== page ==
Have You Ever Wondered Why We Drop a Giant Ball on New Year’s Eve?

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If an alien were to land on Earth tomorrow and asked you to explain our New Year’s Eve customs, would you be able to tell them why we all gather around a giant, shiny ball and watch it drop? Probably not. To us, it just doesn’t make any obvious sense.

But there is actually an interesting reason behind this tradition. It dates back several hundred years, and once you learn how it started, the whole Times Square New Year’s celebration is going to make a whole lot more sense.

And it was then, over a hundred years ago, that the modern tradition came to be. However, the time ball dropped in New York was far from the first dropped in history…

Most cities kept their own time and, honestly, people didn’t really care how accurate it was.

Famous clockmaker John Harrison developed a super accurate chronometer in 1761. This invention would do wonders for people at sea helping them to track time and navigate more successfully.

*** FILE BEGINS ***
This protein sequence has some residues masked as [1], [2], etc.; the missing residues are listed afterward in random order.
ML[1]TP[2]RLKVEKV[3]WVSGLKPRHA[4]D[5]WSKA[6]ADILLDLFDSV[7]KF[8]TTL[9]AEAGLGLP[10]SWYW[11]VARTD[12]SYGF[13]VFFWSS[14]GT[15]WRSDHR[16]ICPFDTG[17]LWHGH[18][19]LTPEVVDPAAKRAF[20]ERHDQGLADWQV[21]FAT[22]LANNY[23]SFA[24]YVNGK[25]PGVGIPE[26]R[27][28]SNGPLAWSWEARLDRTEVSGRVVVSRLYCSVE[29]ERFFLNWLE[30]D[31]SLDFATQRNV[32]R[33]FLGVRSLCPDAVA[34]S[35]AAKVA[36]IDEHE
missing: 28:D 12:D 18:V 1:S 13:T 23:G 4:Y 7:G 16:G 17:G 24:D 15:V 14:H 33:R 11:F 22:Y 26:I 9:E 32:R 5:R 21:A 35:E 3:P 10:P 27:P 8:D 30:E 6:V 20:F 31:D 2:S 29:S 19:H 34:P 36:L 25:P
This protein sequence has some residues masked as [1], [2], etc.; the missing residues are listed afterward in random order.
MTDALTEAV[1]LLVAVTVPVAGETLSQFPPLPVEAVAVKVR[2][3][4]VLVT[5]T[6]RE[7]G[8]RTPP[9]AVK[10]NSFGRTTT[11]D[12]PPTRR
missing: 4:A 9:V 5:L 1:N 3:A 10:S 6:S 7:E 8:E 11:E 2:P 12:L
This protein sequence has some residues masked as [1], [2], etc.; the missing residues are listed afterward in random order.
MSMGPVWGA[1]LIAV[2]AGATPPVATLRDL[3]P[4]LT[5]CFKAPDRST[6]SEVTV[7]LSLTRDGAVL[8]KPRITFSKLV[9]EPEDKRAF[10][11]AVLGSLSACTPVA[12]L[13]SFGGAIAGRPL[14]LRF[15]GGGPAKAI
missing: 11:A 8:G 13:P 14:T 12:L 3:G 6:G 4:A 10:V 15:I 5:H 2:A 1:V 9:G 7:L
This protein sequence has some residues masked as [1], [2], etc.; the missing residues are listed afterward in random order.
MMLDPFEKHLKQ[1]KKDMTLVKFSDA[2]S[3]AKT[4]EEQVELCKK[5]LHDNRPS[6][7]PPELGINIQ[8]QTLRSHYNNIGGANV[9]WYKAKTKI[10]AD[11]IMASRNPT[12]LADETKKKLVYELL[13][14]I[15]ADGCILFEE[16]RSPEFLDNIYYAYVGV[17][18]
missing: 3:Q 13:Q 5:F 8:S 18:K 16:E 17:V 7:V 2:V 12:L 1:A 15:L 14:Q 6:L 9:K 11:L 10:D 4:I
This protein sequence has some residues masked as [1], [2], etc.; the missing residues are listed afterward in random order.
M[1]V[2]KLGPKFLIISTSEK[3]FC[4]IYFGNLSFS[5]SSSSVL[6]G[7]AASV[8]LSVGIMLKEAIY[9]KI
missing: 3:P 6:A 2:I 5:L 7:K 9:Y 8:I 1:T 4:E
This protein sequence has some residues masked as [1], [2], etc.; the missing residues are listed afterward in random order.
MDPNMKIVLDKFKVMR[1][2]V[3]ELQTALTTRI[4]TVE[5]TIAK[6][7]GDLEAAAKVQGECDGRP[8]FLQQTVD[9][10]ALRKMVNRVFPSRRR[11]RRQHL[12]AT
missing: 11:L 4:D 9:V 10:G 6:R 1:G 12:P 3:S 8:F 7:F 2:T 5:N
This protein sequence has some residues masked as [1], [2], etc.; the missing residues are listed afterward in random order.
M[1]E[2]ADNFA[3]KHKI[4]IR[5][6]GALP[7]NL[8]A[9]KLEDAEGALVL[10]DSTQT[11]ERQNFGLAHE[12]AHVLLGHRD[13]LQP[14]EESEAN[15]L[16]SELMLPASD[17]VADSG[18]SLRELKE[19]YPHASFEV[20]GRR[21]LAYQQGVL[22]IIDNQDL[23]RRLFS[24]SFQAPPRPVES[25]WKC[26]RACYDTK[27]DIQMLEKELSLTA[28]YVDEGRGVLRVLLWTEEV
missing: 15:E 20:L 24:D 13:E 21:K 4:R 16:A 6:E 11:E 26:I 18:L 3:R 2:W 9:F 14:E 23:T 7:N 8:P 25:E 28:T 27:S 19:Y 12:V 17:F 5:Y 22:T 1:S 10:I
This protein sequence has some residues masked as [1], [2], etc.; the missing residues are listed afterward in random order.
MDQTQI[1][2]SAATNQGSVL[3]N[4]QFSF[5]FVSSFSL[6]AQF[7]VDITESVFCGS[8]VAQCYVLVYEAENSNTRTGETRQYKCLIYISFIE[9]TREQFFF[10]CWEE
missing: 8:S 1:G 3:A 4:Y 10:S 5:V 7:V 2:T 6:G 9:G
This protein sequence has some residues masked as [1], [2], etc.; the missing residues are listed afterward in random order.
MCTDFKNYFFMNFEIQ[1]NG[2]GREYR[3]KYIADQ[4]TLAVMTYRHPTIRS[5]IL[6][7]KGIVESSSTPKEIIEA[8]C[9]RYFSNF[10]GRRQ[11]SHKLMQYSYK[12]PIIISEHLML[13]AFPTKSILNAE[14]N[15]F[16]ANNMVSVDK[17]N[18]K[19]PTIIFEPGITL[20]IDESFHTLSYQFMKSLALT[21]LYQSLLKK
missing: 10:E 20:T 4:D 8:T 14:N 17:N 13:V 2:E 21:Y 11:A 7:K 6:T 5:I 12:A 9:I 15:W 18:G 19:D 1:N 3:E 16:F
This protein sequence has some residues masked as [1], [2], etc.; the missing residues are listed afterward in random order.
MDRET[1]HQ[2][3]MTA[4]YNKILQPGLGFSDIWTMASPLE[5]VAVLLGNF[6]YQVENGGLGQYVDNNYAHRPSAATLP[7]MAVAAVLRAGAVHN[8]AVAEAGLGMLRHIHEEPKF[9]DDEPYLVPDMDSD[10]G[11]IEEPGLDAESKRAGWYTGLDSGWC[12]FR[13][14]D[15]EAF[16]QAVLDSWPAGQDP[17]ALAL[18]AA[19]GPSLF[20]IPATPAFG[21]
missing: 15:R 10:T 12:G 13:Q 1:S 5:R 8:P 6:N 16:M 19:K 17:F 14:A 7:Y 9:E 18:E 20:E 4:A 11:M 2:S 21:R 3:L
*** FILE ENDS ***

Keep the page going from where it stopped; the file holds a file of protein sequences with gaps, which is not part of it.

That wasn’t ideal, so they had to develop a way to help ships’ captains remain on the same clock. And that’s why the time ball was invented.

It was a large ball in the harbor that would indicate the exact time. It was big enough that sailors could see it through their telescopes and set their chronometers to the exact time. And thus began the tradition of the time ball…

And it was a hit! It worked so well that they set up several other time balls in the area, and the practice began to make its way across the Atlantic Ocean to the United States.

In 1877, Western Union began dropping a ball in its Manhattan headquarters, and the time ball tradition had finally reached New York.

Why? Well, simply put, the person throwing the party (Adolph Ochs, publisher of The New York Times) couldn’t get a permit for fireworks. A giant, glowing time ball was the next best thing.

It has dropped every year since 1907, with the exceptions of 1942 and 1943 (World War II was a b****), and it shows no signs of stopping anytime soon.

True time balls mark time by starting to move, not by stopping like the Times Square ball does. But it’s way more fun to count down to the new year that way, so we’ll forgive it. So there you have it! Happy New Year! Now go impress all your friends at the New Year’s party with your newfound knowledge.